I have now seen Radiohead perform live. Just look at how close I was!
This was the fulfilment of a long-held dream. I liked Radiohead through my childhood (Pablo Honey, The Bends, OK Computer), wore them like a protective layer through my adolescence (Kid A, Amnesiac, Hail to the Thief), and evolved along with the Radiohead sound as an adult (In Rainbows, The King of Limbs). No other band has been as important to me in my life as Radiohead, and no other musician or group of musicians has consistently held my attention for so long. I’ve relied upon them to enthral, inspire and motivate me for as long as I’ve needed them. Their music is a comfort zone in my life.
To see them perform live, as I did last night, was something I never imagined would actually happen. I almost had a chance in Japan in 2008 but skipped off to India instead, and as much as the band’s members have spoke positively about New Zealand, they hadn’t been here to play since the OK Computer tour of 1998.
But then, in the final encore, there was Thom Yorke singing ‘Idioteque’ right in front of me – this is really happening, happening – and it was happening, and it had happened, finally.
They didn’t play ‘Everything In Its Right Place’, or ‘Karma Police’, or ‘House of Cards’, which I was kind of hoping they would. They didn’t play anything at all from either Pablo Honey or The Bends. But they DID play ‘Separator’ and ‘Reckoner’ back to back – probably my two favourite Radiohead songs – and finished up with stellar renditions of ‘Paranoid Android’ and ‘Idioteque’. Other highlights included ‘Kid A’, ‘Airbag’ and ‘Weird Fishes/Arpeggi’. ‘Myxomatosis’ (dedicated to “Mitt fucking Romney”) and ‘Feral’ were also surprisingly good.
The point is that there are so many good Radiohead songs that it doesn’t really matter if they missed a couple of your favourites. And to see them actually playing in front of you, as tight and professional as you can imagine for a group that uses a lot of guitar noise and computer input, was like having these songs assembled before your eyes and ears. Which is incredible, because to me – and most of the audience, it seemed – Radiohead’s songs are more than just familiar; they’re part of who I am.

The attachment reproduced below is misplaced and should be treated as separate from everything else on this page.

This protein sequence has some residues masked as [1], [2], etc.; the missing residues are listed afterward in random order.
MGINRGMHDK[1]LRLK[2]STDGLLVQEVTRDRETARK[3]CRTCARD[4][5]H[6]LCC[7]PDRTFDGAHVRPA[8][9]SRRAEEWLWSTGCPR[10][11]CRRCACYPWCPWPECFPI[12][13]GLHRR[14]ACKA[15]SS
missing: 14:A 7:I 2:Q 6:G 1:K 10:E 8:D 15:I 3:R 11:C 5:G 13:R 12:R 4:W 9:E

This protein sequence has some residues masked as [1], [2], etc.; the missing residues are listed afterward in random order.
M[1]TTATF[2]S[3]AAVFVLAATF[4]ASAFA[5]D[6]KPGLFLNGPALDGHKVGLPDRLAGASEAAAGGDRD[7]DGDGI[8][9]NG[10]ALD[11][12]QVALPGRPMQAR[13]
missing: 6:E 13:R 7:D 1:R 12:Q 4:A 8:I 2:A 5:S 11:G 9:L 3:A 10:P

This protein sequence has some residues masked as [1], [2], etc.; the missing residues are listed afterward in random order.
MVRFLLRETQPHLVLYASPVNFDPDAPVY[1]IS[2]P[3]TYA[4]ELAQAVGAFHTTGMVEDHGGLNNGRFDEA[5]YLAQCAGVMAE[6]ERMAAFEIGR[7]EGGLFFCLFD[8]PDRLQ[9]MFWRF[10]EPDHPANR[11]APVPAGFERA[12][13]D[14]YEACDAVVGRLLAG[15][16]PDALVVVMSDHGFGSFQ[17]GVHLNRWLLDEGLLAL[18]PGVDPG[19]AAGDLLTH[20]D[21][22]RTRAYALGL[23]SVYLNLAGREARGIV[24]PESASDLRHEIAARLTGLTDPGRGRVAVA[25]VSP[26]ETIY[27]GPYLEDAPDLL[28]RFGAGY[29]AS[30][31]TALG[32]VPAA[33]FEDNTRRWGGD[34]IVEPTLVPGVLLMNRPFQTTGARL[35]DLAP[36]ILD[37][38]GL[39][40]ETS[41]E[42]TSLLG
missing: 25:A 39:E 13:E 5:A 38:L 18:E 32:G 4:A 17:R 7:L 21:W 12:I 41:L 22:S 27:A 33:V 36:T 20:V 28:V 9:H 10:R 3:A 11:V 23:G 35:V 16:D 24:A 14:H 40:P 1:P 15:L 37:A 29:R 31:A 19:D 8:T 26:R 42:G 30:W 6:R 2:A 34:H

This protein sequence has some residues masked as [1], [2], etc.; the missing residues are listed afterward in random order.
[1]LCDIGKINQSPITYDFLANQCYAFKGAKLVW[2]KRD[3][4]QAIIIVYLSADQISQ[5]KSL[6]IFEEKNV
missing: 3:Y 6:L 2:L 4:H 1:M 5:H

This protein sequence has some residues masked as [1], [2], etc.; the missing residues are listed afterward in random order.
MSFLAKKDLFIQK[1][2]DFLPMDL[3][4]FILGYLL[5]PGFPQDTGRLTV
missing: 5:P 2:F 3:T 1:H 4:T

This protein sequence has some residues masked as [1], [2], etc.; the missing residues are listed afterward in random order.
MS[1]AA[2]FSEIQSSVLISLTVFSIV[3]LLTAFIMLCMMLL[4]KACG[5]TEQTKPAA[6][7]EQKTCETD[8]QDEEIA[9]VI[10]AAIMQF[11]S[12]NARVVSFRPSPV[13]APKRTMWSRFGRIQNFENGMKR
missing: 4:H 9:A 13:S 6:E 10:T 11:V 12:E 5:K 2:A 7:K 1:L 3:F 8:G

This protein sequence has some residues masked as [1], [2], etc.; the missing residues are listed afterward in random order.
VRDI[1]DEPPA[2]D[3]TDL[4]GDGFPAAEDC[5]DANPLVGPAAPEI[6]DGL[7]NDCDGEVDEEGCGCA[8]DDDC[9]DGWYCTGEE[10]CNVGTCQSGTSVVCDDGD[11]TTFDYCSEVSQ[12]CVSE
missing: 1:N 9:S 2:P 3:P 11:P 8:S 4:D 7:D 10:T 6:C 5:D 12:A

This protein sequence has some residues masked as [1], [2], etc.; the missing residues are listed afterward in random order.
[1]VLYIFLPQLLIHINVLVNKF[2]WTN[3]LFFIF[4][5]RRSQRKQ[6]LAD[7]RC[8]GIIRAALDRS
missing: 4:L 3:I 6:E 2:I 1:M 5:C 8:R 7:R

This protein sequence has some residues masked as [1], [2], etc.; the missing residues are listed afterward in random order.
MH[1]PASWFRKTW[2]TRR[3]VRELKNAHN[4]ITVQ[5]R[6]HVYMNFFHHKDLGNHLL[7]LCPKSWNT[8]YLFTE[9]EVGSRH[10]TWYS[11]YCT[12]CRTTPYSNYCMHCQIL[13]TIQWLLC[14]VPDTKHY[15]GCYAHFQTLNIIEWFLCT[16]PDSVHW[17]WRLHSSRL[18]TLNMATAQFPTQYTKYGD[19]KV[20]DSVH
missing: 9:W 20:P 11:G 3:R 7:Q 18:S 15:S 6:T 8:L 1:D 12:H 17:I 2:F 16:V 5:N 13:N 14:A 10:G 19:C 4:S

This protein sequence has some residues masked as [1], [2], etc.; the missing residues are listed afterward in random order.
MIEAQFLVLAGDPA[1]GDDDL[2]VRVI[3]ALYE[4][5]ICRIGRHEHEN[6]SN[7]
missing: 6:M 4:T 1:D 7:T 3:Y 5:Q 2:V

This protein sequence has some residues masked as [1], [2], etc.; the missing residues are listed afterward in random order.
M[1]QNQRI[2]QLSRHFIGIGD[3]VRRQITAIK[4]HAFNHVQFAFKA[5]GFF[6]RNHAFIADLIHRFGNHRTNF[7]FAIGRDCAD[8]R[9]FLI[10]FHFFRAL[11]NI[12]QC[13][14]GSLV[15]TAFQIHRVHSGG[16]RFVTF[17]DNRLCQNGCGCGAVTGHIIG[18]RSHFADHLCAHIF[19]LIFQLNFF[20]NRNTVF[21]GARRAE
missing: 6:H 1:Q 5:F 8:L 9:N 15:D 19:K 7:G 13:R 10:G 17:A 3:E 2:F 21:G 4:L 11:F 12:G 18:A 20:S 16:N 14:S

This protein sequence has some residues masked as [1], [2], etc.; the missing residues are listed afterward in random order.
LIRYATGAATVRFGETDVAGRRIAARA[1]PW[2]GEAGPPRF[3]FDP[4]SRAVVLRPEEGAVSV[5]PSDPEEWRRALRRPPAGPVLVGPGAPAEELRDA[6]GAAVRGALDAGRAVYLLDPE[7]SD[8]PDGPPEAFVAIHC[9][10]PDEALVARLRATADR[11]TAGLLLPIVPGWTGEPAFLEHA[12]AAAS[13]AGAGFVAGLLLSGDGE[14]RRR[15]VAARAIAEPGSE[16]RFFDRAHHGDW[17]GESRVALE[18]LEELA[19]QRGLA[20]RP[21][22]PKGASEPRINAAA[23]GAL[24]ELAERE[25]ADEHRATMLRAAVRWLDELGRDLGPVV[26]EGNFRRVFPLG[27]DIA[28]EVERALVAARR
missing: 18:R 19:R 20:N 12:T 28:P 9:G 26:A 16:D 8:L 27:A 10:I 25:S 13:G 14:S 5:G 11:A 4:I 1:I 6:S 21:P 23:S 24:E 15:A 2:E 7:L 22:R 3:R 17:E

I loved seeing all the little things you don’t get from a recording. The way Ed O’Brien would look at other members of the band and smile at seeing them lose themselves in the music. The twisting, hopping dance moves of Thom Yorke. Jonny Greenwood’s fringe flailing along with his rangy arms, running up and down a guitar like Hendrix. Phil Selway’s serene face as he executed complicated drum manoeuvres. Colin Greenwood hanging out up the back with Selway, quietly doing his thing.
It seemed like everyone was very happy to be there. We smiled and gave each other space. The whole crowd sang along to Paranoid Android. Security guards passed water along the front line. You hear a lot about good vibes but it’s rare to actually sense them; at this Radiohead concert, the arena was filled with our collective excitement at seeing some of the great musical minds of our time.
A Twitter person said (1 2 3) that she lost her ticket outside before the concert. Beginning to panic, she hunted around for an hour to no avail. Then she checked the ticket counter… and someone had handed it in. I imagine that person finding a ticket on the ground, considering how gutted they would feel if they lost their Radiohead ticket right before the show, and immediately taking it to arena staff.
I also imagine that person gained some of their empathy from listening to Radiohead songs. I know I did.